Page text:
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Followers of Jesus or of Me? Thoughts on Disciplemaking

“A disciple is not above his teacher, but everyone when he is fully trained will be like his teacher.”  Jesus

“Christ is not valued at all, unless He is valued above all.” Augustine

“Be followers of me as I follow Christ.” Paul

“Follow me and I will make you fishers of men.” Jesus

Those of us who take seriously the Great Commission recognize how Christ’s charge compels us not to make converts on a superficial level but Christ-followers in all of life.

But we who make disciples must remember our own fallen state. Though pure in motive, without great care we may in the name of disciplemaking focus too much on making those we disciple like us rather than like Jesus. True, Paul said to those he discipled to follow him as he followed Christ, and there is a sense in which one of the best ways to show a disciple how to follow Christ is by demonstrating such a life. But we must be aware of our own biases as we lead others.

As we make disciples we need to be careful to be balanced, to be holistic in our training.  All of us have personalities and passions that mark us. God has made us unique, but our goal in disciplemaking is less to note our uniqueness and more to make much of Christ. If we do not take care we will inadvertently push those we follow to pursue our personal passions more than Jesus.  I would submit that three areas must be at the heart of our disciplemaking, mentoring, and for that matter, all our teaching and preaching, as well as our witness in the world:

-Orthodoxy, or right belief—we must affirm and guard fundamental teaching of Scripture.

-Orthopathy, or right affections—we must have a deep love for God and for others.

-Orthopraxy, or right actions—we must demonstrate our faith effectively in how we live.

In other words, we should be discipling others (and ourselves) to give glory to God through our head, our heart, and our hands.  This is hinted at in Luke 2:52 where we read our Lord grew in wisdom, in stature, and in favor with God and man.  We see this in the earliest description of life in the church in Acts 2:42-47:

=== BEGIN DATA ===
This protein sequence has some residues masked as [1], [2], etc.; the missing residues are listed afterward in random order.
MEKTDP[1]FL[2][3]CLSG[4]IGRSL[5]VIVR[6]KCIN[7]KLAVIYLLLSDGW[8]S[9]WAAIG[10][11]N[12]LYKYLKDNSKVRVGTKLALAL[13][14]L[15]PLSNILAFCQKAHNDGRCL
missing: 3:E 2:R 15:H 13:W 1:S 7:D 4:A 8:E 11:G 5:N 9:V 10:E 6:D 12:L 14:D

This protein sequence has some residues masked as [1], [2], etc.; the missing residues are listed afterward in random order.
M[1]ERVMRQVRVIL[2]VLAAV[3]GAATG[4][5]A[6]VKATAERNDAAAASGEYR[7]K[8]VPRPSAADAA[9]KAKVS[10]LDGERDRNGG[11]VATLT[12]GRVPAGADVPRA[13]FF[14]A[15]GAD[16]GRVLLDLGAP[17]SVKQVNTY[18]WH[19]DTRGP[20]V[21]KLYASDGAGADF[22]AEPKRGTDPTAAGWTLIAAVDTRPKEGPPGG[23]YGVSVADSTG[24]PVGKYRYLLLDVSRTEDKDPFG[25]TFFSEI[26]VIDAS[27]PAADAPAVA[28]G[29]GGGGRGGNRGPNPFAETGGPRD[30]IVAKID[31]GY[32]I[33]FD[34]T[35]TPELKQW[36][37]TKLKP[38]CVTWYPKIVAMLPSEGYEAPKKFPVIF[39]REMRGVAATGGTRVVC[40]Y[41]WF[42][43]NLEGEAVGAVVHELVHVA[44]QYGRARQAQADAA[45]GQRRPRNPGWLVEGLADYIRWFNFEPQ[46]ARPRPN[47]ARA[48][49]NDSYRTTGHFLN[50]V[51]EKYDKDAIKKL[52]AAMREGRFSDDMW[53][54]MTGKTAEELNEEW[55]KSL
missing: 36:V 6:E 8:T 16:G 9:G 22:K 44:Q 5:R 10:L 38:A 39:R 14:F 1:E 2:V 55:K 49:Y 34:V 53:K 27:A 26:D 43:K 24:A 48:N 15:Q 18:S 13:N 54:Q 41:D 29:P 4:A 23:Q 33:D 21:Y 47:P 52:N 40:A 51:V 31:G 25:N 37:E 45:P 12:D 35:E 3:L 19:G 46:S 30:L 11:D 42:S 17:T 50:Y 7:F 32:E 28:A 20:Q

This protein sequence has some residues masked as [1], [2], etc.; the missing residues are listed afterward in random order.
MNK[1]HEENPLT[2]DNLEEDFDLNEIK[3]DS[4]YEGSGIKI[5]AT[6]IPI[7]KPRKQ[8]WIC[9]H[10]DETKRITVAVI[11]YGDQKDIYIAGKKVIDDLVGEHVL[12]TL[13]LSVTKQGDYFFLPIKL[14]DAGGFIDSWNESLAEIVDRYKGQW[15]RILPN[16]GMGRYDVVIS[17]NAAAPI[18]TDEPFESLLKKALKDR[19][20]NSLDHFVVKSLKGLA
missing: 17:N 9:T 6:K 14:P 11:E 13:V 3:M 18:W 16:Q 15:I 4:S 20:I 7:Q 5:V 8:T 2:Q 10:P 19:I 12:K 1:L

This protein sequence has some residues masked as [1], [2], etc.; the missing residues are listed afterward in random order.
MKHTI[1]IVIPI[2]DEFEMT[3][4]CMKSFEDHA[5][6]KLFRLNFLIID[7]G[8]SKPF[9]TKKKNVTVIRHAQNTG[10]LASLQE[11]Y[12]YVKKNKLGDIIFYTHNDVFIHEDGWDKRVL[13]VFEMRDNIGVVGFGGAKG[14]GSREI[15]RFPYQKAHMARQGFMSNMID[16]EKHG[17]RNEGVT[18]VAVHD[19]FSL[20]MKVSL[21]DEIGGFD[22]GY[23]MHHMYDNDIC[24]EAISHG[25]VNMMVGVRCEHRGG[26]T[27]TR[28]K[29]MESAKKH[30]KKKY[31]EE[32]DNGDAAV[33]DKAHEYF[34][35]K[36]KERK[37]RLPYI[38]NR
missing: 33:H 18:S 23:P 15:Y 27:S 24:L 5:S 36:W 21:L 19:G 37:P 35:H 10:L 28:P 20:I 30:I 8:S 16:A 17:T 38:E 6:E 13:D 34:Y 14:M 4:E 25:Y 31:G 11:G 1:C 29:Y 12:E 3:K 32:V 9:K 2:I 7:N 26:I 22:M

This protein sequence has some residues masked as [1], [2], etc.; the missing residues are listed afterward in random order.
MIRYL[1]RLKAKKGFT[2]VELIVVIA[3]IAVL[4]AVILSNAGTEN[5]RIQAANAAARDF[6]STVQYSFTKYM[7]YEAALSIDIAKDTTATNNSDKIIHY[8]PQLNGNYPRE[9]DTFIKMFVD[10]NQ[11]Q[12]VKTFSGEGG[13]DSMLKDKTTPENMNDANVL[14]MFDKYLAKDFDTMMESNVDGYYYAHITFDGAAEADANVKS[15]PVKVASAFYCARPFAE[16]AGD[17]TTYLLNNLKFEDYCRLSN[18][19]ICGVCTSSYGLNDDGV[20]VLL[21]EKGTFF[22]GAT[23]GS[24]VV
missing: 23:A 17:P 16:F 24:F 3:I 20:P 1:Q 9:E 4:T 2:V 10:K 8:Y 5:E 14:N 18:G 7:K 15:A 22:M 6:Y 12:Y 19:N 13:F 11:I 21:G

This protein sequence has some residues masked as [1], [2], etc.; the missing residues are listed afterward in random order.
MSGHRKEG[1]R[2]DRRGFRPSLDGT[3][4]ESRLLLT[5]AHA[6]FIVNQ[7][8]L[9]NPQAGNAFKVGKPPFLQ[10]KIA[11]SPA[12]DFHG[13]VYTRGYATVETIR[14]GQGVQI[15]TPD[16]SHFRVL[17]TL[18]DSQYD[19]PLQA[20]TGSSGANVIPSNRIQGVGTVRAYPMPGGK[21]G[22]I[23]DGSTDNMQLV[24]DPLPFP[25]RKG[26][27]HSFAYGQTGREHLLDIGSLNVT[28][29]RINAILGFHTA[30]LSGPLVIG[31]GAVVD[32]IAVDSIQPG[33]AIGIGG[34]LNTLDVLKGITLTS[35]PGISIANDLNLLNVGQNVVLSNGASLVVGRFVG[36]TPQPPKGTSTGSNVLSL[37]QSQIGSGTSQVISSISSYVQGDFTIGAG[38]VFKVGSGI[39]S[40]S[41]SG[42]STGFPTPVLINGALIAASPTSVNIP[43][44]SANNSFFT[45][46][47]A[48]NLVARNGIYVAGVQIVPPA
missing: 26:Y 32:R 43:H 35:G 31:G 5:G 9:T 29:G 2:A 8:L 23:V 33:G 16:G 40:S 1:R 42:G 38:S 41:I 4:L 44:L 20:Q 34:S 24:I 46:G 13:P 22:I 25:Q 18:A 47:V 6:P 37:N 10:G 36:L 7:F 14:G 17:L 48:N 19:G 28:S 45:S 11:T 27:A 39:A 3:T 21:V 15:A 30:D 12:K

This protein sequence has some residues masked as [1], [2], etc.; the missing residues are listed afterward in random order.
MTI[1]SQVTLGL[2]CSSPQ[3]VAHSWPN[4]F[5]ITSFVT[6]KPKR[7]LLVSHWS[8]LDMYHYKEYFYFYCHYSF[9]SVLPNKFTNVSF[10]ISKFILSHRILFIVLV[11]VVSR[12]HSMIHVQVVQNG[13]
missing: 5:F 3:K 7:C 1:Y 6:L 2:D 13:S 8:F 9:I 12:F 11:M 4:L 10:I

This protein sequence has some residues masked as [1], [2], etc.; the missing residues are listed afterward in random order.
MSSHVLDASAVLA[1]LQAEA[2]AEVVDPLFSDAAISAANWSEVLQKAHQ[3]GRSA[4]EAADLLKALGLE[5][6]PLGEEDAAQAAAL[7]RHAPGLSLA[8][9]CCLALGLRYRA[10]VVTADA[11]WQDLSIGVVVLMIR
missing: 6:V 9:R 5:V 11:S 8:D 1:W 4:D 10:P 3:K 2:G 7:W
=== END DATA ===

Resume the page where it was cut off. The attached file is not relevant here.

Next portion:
Orthodoxy: they gave themselves to the apostles doctrine.

Orthopathy: they were praising God and having favor with the people.

Orthopraxy: they sold their possessions and distributed to those in need.

Here is how we must take care not to make followers of us rather than followers of Christ. We all have a tendency to favor one of these more than the others.

You probably know some believers who love to study doctrine or some subset of theology, from apologetics to a specific theological trend (eschatology, etc).  Sometimes these folks given to such interests display a less than gracious capacity to relate to others or to put to practice their faith in the real world. And, sometimes they would rather argue their theological convictions than take time to hear yours.

Others have a great heart for people and really love God, but the idea of a doctrinal study gives them chills. They have affection but do not value truth.

Then again, some just want to know how to “do” the Christian life. These are the activists, jumping from one cause to another, sometimes running over people who do not share their affection for said cause, and often not able to articulate why they have such an activist bent biblically.  You may be given to one of these than others, but take care: if you focus on one in your disciplemaking to the neglect of the others, you are not making followers of Jesus.

You are making followers of you.

Consider this formula:

Orthodoxy + Orthopraxy – Orthopathy = legalism.  The Pharisees were keen on preserving the truth and on doing their religious duties. But they did not love people. They still don’t.